Joan Of Arc I Oxford Open Learning

Joan of Arc

Joan Of Arc


Joan of Arc is believed to have been born on the 6th January 1412. To mark her birthday, here we take a brief look at who she was and why she has become a household name.

Background

Joan of Arc was born in Domrémy, northern France, during the Hundred Years’ War. The daughter of a tenant farmer, Joan led a humble life. She learnt domestic skills from her mother, becoming a skilled seamstress, and looked after the animals on the farm.

The Hundred Years’ War

The Hundred Years’ War, which started c.1337, began due to disputes over who was heir to the French throne – the English Plantagenets or the French royal house of Valois. In 1415, King Henry V of England invaded France and was successful in gaining the support of the Burgundians. A treaty was established which granted Henry regency for the insane French king Charles VI and ensured he would inherit the throne after Charles’ death. However, in 1422, both Henry and Charles died within a couple of months of each other, leaving Henry’s son king of both England and France. But supporters of Charles VI and his son (also named Charles) saw this as an opportunity to return the crown to a French monarch.

The Visions Of Joan Of Arc

Around this time, Joan began to have visions in which she claimed to have communicated directly with saints, and that these saints had designated her the saviour of France. In May 1428, Joan’s visions encouraged her to seek an audience with the young Charles (who had by now named himself Dauphin) and ask his permission to help him defeat the English. Joan was instructed to contact commander Robert de Baudricourt at Vaucouleurs. Though he initially refused Joan’s request to meet with Charles, Baudricourt ultimately relented and in 1429 Joan set off on an 11-day journey across enemy territory, with a horse, an escort of several soldiers and dressed as a man, to meet Charles at Chinon. Unsure of what to make of this peasant girl who professed that she could save France, Charles subjected Joan to a great deal of interrogation, by both himself and prominent clergymen and members of his court. Eventually, Charles elected to provide Joan with armour and a horse and allowed her to accompany an army to Orléans, the site of an English siege, and in a series of battles in May 1429, the French took control of the English fortifications. Charles was later crowned King Charles VII with Joan occupying a prominent place amongst the courtiers during the ceremony.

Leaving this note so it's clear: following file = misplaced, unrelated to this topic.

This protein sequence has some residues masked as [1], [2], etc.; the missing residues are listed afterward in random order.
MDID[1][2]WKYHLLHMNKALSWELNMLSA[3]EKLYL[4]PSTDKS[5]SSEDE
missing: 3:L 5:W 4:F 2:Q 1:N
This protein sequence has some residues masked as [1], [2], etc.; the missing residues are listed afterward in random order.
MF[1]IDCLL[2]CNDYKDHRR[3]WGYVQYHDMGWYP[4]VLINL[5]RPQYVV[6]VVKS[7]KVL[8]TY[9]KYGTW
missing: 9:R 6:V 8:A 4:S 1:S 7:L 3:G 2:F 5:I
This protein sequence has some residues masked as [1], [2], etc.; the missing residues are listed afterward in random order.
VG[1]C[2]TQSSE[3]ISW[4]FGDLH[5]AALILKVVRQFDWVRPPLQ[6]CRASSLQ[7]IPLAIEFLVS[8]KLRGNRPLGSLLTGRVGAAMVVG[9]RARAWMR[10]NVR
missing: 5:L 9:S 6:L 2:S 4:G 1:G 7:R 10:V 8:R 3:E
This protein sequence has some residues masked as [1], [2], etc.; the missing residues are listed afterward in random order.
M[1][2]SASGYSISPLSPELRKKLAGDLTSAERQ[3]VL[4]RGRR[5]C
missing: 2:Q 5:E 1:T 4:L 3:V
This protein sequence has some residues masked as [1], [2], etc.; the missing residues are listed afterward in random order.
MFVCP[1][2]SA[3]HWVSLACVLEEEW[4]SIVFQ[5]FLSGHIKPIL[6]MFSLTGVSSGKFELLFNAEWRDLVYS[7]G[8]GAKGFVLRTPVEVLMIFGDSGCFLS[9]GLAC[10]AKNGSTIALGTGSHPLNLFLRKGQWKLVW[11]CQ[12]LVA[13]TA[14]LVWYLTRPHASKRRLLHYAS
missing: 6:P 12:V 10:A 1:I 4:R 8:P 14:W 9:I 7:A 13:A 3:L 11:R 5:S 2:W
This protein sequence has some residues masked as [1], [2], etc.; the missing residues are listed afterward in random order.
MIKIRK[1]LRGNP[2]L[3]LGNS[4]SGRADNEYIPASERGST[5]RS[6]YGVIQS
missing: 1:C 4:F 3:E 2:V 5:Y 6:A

Capture

In 1430, Charles ordered Joan to confront the Burgundians at Compiegne. During the battle, Joan fell from her horse, was captured, and held hostage. The Burgundians sold her to the English, who saw her as a valuable propaganda tool, and Joan was given to the church who insisted on trying her as a heretic. She was charged with several counts including witchcraft, heresy, and dressing as a man and, after a trial in early 1431, was found guilty of heresy and sentenced to being burnt at the stake. She was only 19 years old.

Saint Joan Of Arc

After Joan’s death, the war continued but Charles VII retained his crown. In 1456, after an investigation into Joan’s trial, it was declared that Joan of Arc was innocent of all charges and was designated a martyr. On May 16th, 1920, she was canonised as a saint. She remains a French national hero and a symbol of hope and perseverance to all.

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